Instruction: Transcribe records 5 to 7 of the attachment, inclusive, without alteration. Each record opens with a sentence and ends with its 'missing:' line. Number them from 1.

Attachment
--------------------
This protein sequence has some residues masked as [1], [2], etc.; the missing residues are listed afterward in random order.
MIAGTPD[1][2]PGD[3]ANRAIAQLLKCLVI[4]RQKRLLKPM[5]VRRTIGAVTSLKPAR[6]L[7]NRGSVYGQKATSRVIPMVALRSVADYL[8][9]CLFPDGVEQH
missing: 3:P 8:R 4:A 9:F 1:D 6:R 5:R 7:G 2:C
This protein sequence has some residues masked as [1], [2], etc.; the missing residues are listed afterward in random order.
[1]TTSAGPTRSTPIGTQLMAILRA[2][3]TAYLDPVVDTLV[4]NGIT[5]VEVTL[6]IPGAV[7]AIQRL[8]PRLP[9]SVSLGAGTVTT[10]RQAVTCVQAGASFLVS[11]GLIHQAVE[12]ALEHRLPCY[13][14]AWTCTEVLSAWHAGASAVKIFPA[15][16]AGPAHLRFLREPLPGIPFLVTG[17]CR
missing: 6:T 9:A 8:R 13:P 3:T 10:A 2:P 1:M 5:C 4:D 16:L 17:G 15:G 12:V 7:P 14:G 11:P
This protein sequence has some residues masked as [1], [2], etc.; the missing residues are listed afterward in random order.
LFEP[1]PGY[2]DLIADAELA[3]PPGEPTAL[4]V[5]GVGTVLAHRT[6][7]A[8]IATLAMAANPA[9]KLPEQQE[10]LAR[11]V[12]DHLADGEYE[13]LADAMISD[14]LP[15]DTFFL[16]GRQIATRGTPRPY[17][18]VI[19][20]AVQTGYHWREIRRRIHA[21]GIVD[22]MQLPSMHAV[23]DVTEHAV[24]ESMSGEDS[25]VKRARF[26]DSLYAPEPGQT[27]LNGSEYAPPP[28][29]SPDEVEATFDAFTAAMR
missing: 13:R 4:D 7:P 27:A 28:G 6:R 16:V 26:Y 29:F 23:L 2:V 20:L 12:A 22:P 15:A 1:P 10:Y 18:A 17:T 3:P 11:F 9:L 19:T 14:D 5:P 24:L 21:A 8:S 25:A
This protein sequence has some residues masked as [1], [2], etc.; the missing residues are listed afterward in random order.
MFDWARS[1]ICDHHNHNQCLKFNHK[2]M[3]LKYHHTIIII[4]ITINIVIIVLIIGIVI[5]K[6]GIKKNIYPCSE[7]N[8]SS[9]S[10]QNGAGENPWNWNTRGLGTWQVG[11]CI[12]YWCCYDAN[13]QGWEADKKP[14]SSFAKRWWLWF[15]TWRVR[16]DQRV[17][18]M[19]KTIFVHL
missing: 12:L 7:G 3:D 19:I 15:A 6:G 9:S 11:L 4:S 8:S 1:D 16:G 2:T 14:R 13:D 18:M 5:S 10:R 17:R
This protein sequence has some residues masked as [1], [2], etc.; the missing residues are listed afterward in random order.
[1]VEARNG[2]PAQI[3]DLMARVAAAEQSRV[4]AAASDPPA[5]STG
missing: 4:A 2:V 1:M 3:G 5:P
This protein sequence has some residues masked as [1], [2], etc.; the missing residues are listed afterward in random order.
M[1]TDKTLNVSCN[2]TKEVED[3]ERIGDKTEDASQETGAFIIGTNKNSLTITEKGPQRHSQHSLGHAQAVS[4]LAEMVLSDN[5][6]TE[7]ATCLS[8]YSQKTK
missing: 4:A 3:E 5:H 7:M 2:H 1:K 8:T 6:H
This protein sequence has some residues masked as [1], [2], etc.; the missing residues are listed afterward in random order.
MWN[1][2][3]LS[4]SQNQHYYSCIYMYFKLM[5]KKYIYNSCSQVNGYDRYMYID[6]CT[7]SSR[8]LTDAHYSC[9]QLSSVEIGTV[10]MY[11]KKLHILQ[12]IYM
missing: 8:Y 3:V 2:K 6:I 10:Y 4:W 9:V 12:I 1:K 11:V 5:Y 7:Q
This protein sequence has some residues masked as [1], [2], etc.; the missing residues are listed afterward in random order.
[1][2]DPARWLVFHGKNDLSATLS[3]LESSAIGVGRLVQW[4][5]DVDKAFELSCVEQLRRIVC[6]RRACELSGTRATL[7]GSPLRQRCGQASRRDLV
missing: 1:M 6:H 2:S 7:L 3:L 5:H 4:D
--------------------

This protein sequence has some residues masked as [1], [2], etc.; the missing residues are listed afterward in random order.
[1]VEARNG[2]PAQI[3]DLMARVAAAEQSRV[4]AAASDPPA[5]STG
missing: 4:A 2:V 1:M 3:G 5:P
This protein sequence has some residues masked as [1], [2], etc.; the missing residues are listed afterward in random order.
M[1]TDKTLNVSCN[2]TKEVED[3]ERIGDKTEDASQETGAFIIGTNKNSLTITEKGPQRHSQHSLGHAQAVS[4]LAEMVLSDN[5][6]TE[7]ATCLS[8]YSQKTK
missing: 4:A 3:E 5:H 7:M 2:H 1:K 8:T 6:H
This protein sequence has some residues masked as [1], [2], etc.; the missing residues are listed afterward in random order.
MWN[1][2][3]LS[4]SQNQHYYSCIYMYFKLM[5]KKYIYNSCSQVNGYDRYMYID[6]CT[7]SSR[8]LTDAHYSC[9]QLSSVEIGTV[10]MY[11]KKLHILQ[12]IYM
missing: 8:Y 3:V 2:K 6:I 10:Y 4:W 9:V 12:I 1:K 11:V 5:Y 7:Q